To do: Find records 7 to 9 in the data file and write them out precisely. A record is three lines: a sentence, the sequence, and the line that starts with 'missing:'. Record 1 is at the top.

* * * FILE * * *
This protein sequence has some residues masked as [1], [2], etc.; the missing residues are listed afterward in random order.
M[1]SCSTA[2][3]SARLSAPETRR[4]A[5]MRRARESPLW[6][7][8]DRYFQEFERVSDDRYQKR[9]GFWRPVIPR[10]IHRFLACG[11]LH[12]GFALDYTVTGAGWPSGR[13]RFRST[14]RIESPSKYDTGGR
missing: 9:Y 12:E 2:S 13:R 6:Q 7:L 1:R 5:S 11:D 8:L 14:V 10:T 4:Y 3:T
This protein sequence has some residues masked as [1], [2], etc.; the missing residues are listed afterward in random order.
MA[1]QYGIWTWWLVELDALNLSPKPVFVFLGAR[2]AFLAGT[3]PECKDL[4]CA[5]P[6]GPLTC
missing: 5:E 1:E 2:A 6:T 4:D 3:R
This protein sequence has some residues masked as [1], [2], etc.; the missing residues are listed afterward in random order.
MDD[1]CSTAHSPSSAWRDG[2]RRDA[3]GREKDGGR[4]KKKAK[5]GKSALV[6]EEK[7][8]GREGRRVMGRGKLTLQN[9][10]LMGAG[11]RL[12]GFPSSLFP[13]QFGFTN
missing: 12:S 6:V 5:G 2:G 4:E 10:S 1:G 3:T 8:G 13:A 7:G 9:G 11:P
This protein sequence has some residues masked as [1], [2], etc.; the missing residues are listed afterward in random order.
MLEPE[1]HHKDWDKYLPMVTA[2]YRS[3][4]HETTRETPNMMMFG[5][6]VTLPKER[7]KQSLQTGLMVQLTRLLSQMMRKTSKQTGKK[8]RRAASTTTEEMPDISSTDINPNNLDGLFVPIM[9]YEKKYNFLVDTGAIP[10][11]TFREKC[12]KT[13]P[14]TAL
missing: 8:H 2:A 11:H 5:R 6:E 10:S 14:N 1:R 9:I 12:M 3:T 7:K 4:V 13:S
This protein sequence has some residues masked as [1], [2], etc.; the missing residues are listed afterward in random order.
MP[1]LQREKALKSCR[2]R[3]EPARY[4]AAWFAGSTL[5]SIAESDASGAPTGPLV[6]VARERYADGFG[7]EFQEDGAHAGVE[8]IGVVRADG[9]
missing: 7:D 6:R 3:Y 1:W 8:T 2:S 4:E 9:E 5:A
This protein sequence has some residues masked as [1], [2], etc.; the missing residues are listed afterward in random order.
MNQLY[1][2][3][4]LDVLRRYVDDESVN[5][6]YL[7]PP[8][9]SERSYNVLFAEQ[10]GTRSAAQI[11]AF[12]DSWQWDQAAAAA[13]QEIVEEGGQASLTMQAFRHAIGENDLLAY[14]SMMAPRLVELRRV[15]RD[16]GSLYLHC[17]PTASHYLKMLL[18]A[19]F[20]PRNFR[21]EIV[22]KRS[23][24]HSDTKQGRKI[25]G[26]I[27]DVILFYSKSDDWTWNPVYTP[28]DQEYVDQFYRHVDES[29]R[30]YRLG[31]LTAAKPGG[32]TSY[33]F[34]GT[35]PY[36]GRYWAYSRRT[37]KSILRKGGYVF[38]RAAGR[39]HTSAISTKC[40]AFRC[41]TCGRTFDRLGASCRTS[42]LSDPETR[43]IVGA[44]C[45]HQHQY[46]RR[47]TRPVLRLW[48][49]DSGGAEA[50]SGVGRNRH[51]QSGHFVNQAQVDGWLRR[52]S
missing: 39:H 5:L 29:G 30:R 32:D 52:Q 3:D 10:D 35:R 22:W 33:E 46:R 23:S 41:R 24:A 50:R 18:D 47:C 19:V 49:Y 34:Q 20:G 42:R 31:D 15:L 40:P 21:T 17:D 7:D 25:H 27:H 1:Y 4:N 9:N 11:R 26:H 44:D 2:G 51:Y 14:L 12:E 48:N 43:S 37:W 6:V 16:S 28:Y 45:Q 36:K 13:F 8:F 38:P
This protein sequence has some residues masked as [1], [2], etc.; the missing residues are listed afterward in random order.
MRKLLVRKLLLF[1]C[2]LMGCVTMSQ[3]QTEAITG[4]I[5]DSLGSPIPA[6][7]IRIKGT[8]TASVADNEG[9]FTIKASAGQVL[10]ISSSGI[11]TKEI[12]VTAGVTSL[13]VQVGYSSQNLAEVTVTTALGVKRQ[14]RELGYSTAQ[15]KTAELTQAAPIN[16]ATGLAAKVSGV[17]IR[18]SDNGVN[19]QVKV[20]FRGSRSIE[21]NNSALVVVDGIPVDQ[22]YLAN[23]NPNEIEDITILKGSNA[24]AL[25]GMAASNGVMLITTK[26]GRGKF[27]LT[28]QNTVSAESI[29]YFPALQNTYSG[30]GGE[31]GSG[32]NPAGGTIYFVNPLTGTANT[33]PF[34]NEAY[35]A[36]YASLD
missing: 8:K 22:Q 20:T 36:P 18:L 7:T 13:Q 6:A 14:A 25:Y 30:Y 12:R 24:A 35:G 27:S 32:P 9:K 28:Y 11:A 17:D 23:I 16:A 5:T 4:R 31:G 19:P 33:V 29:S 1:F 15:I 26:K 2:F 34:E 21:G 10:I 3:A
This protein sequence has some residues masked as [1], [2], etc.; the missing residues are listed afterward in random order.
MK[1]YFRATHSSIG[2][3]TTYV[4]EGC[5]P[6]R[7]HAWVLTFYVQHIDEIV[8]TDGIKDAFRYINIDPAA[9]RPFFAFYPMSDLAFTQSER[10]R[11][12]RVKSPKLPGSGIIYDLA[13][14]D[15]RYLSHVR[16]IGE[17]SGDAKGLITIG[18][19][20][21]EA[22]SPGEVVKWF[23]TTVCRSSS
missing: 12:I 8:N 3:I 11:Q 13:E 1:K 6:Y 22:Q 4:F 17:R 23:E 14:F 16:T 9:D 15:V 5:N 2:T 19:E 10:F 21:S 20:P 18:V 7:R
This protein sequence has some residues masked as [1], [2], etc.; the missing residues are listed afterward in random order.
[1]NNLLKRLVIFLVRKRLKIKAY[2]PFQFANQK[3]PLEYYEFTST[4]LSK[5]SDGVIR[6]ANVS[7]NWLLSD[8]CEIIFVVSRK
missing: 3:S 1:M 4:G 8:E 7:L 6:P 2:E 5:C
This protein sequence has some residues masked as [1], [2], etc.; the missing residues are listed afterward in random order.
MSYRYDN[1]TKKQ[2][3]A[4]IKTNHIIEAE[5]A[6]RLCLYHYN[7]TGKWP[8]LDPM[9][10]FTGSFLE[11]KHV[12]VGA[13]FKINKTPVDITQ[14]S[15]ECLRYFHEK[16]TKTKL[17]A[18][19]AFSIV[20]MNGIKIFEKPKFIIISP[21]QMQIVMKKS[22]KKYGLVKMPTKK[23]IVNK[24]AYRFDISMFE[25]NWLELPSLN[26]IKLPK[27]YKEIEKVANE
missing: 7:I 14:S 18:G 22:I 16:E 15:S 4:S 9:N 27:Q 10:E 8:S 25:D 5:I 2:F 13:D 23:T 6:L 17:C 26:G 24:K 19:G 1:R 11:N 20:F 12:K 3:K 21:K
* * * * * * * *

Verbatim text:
This protein sequence has some residues masked as [1], [2], etc.; the missing residues are listed afterward in random order.
MRKLLVRKLLLF[1]C[2]LMGCVTMSQ[3]QTEAITG[4]I[5]DSLGSPIPA[6][7]IRIKGT[8]TASVADNEG[9]FTIKASAGQVL[10]ISSSGI[11]TKEI[12]VTAGVTSL[13]VQVGYSSQNLAEVTVTTALGVKRQ[14]RELGYSTAQ[15]KTAELTQAAPIN[16]ATGLAAKVSGV[17]IR[18]SDNGVN[19]QVKV[20]FRGSRSIE[21]NNSALVVVDGIPVDQ[22]YLAN[23]NPNEIEDITILKGSNA[24]AL[25]GMAASNGVMLITTK[26]GRGKF[27]LT[28]QNTVSAESI[29]YFPALQNTYSG[30]GGE[31]GSG[32]NPAGGTIYFVNPLTGTANT[33]PF[34]NEAY[35]A[36]YASLD
missing: 8:K 22:Q 20:T 36:P 18:L 7:T 13:Q 6:A 14:A 25:Y 30:Y 12:R 24:A 35:G 27:S 32:P 9:K 28:Y 11:A 17:D 23:I 16:A 5:T 4:R 31:G 19:P 33:V 29:S 1:F 15:I 26:K 2:F 34:E 21:G 10:I 3:A
This protein sequence has some residues masked as [1], [2], etc.; the missing residues are listed afterward in random order.
MK[1]YFRATHSSIG[2][3]TTYV[4]EGC[5]P[6]R[7]HAWVLTFYVQHIDEIV[8]TDGIKDAFRYINIDPAA[9]RPFFAFYPMSDLAFTQSER[10]R[11][12]RVKSPKLPGSGIIYDLA[13][14]D[15]RYLSHVR[16]IGE[17]SGDAKGLITIG[18][19][20][21]EA[22]SPGEVVKWF[23]TTVCRSSS
missing: 12:I 8:N 3:I 11:Q 13:E 1:K 6:Y 22:Q 4:F 17:R 23:E 14:F 16:T 9:D 15:V 5:N 2:T 19:E 10:F 21:S 20:P 18:V 7:R
This protein sequence has some residues masked as [1], [2], etc.; the missing residues are listed afterward in random order.
[1]NNLLKRLVIFLVRKRLKIKAY[2]PFQFANQK[3]PLEYYEFTST[4]LSK[5]SDGVIR[6]ANVS[7]NWLLSD[8]CEIIFVVSRK
missing: 3:S 1:M 4:G 8:E 7:L 6:P 2:E 5:C